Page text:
We can also mention a third type of risk which occurs when all producers (of fragrances for example) prohibit their distributors from marketing their products on the Net. Brussels could consider that there are similar restricting effects to competition, covering more than 50 % of the relevant market. This would result in the inability to apply the exemption regulation (item 15 of Regulation N. 2790/1999).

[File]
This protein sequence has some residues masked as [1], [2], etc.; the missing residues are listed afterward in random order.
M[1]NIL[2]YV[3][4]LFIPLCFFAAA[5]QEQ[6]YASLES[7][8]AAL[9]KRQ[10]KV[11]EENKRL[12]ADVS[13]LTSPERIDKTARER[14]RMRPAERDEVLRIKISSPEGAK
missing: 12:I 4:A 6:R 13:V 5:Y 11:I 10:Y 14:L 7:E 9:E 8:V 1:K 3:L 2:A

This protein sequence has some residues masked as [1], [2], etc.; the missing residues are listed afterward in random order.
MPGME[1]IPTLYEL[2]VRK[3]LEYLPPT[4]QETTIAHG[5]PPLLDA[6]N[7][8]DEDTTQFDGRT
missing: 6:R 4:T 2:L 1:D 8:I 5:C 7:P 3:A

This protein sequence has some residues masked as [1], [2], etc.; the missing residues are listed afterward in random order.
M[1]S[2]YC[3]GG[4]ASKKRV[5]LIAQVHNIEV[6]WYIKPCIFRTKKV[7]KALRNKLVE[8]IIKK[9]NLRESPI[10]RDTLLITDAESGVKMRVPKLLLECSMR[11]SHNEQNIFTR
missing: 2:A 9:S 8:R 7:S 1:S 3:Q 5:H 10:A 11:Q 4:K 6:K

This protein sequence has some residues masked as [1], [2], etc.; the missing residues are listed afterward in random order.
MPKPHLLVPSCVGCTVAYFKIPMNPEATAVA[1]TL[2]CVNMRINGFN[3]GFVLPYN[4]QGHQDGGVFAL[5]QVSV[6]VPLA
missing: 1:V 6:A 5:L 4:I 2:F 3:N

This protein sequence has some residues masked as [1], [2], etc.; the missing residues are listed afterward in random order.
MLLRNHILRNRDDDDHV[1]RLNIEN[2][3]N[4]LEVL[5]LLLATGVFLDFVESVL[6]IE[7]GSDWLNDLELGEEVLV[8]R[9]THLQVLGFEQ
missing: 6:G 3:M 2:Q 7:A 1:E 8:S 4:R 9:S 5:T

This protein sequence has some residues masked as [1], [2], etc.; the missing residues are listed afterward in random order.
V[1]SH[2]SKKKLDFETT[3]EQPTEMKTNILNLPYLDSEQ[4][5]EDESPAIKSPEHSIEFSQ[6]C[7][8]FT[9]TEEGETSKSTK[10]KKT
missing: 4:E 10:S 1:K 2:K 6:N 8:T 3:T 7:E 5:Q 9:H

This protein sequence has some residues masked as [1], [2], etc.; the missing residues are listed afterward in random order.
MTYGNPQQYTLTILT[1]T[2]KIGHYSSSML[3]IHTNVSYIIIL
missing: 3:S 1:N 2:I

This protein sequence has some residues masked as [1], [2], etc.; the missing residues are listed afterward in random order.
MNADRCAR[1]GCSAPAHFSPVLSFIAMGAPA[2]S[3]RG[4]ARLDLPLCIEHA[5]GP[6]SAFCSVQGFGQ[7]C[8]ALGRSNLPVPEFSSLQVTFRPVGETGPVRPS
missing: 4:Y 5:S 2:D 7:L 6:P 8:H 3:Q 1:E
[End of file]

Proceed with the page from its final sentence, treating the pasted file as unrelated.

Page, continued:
A second hypothesis is the following: A producer only authorises on-line sale to resellers granted distribution outside the European Community with the obligation of refusing on-line orders from customers residing in the Community. In terms of risks under competition law, Article 81, para.1.b will probably be applied, although the risk is limited. The producer could in fact plead that this contractual measure (the use of technological means to prevent the on-line sale to a customer residing in a Member State) is meant to guarantee the closure of the distribution network within the Community, and that the distribution policies within and outside the Community are different.